40,000 March for Life in Rome
Italy's Capital Draws Pro-Life Activists From International Community
Rome, (ZENIT.org) Ann Schneible | 1660 hits
Some 40,000 people are estimated to have gathered in Rome on Sunday to participate in the March for Life, including some notable figures from the United States pro-life movement.
The March began Sunday morning outside the Colosseum and concluded at Castel San Angelo. Many of the marchers continued on to Saint Peter's Square to receive the midday Regina Caeli blessing from Pope Francis. During his address, the Holy Father made special mention of those taking part.
"I greet the participants in the 'March for Life,' which took place this morning in Rome and I invite all to continue to be attentive to this very important issue of respect for human life from the moment of conception," the Pope said.
He encouraged everyone to participate in a Europe-wide petition to end abortion, called the "One of Us" initiative. Pope Francis then invited everyone to attend "Evangelium Vitae" Day next month, saying it would be "a special moment for those who take seriously the defense of the sacredness of human life." The “Evangelium Vitae" Day is a Year of Faith event that will take place June 15-16 in Rome.
After the blessing, the Holy Father went out in the popemobile to greet the marchers who had gathered just outside Saint Peter's Square.
Sunday's event was Italy's third March for Life, and the second to take place in Rome. Organizers noted that it was purposely modeled after the March for Life that has been taking place in Washington DC for decades.
Virginia Coda Nunziante, spokesperson for the March, told ZENIT that, in comparison to last year's event – which gathered an estimated 15,000 people – there was "much more enthusiasm, and much more participation from foreign delegations."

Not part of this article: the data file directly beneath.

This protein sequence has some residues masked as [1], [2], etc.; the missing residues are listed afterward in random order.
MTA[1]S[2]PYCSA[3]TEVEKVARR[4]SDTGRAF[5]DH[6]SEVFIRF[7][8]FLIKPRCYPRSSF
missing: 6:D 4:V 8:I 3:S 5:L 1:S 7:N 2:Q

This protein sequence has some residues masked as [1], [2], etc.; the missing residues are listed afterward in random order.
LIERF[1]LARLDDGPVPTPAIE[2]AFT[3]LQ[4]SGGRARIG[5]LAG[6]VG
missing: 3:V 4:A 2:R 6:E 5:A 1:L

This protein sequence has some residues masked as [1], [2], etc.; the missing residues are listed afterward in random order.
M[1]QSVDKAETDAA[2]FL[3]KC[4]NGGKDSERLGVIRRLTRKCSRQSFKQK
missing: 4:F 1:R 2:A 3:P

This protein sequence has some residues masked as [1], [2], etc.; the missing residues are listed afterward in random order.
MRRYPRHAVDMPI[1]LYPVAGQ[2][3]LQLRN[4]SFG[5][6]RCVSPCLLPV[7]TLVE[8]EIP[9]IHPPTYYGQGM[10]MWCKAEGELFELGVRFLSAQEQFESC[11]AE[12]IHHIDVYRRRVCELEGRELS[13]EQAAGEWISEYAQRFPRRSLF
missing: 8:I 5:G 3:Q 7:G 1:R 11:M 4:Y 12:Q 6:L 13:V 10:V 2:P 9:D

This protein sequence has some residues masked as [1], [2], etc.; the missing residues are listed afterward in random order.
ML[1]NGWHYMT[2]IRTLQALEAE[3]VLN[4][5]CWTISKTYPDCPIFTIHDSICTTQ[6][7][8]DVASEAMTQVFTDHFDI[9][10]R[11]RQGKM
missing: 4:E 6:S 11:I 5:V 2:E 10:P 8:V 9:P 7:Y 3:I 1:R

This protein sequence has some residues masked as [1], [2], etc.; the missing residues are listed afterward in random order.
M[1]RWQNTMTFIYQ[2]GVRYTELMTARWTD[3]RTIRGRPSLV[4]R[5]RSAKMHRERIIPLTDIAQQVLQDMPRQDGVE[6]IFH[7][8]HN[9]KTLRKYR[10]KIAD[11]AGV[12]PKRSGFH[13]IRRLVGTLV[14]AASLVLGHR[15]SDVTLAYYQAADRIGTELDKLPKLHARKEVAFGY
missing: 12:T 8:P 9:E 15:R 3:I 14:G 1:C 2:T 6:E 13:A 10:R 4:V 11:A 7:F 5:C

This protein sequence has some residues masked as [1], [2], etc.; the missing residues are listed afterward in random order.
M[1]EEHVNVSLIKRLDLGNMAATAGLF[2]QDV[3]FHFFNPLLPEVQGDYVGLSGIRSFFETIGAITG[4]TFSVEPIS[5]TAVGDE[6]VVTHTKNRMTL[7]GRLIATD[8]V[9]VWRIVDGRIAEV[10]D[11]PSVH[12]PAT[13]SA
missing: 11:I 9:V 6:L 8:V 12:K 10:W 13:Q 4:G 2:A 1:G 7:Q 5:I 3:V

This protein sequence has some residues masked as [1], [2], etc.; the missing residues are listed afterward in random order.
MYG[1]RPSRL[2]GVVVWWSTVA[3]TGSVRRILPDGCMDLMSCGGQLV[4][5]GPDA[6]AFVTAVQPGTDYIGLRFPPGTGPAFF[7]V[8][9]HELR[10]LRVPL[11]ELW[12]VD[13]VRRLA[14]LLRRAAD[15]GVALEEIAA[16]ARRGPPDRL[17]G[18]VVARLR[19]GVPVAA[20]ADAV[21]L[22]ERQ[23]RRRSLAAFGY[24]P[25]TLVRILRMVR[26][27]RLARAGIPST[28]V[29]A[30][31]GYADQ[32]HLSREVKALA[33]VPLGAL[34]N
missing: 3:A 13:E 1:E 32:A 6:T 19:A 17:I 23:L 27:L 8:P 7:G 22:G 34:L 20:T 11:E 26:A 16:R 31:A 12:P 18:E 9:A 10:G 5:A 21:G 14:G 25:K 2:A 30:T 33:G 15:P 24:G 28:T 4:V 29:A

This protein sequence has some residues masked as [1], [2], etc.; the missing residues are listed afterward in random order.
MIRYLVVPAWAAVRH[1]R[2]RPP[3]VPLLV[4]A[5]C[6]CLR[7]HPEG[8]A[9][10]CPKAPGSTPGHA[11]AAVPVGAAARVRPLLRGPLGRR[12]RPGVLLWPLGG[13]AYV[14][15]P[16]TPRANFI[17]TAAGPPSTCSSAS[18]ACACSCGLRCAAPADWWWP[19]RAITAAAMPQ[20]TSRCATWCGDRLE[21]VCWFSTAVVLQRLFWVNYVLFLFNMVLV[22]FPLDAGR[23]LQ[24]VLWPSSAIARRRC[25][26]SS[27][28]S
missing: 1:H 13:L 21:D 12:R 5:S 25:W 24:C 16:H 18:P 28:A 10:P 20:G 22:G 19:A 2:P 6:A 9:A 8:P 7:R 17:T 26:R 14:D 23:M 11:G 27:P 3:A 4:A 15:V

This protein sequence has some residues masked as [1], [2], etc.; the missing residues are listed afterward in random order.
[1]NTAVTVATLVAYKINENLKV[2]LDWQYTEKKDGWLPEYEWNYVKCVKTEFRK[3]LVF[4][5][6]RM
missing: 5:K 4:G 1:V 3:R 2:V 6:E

"The Roman March is becoming an official international March, with participants from all around the world," she said.
Nunziante was not the only one to take note of the international character of the March. Joseph Meaney, the Rome-based director of international coordination for Human Life International, a co-sponsor on the March for Life's organizing committee, told ZENIT that "one of the things I find most charming about this March is the Polish contingent."
One group in particular from western Poland "does nothing but pro-life marches all year long. They have this enormous banner with Humanae Vitae written out in Polish that the young people have done.
"It's great to have these wonderful Poles here supporting the Italians and making this a real European affair."
All over the world
Lila Rose, founder and director of the Washington, DC-based Live Action, was one of the key note speakers at the opening rally. This being her first March for Life in Rome, she told ZENIT that "the energy and the enthusiasm of the people here, to remove abortion from Italy, and make it a country that protects all human rights, is a beautiful thing to see. It's not just here in Italy, it's not just Rome, it's not just Italians, it's not just Europeans: it's people from all over the world, and we're marching together in solidarity for the protection of the weakest."
"Human rights are something given to us by God," Rose continued. "God is the one who is leading this battle because God loves everyone. Whether we're Americans or Italians or Europeans [from another country], it doesn't matter: we have to restore our most fundamental human rights for the weakest."
Also participating in the event was Elizabeth Hickson Frappier, an American who was one of the main organizers for the March for Life in Brussels, Belgium. "It's so incredibly hopeful," she told ZENIT, describing her impressions of the March, "because you see more and more the joy and the passion and the reality that we're really starting to believe that we can end this, like other horrible human rights violations."
Healing and hope
"It's really inspiring to see the Europeans coming together," she continued. However, while it is encouraging to see the joy among the Italian pro life movement, she said, it is nonetheless important to remember how "this really is an issue where you have an entire society that's offering a woman, in a difficult moment, a decision of violence instead of a decision of peace. Any society that offers a woman such a decision is a society that degrades her, is a society that does not know the heart, and soul and dignity of a woman, that every one of us women has enough love to love this child, to give birth to this child."
"What we need in Europe are places where women can go for healing and hope, where they are not feeling any judgment," she said. "We need them healed. We want their wholeness so they can join this fight. They are the voices that can say: We gave up a little voice, and something in me broke, and this needs to stop. [Abortion] is hurting women, and hurting children."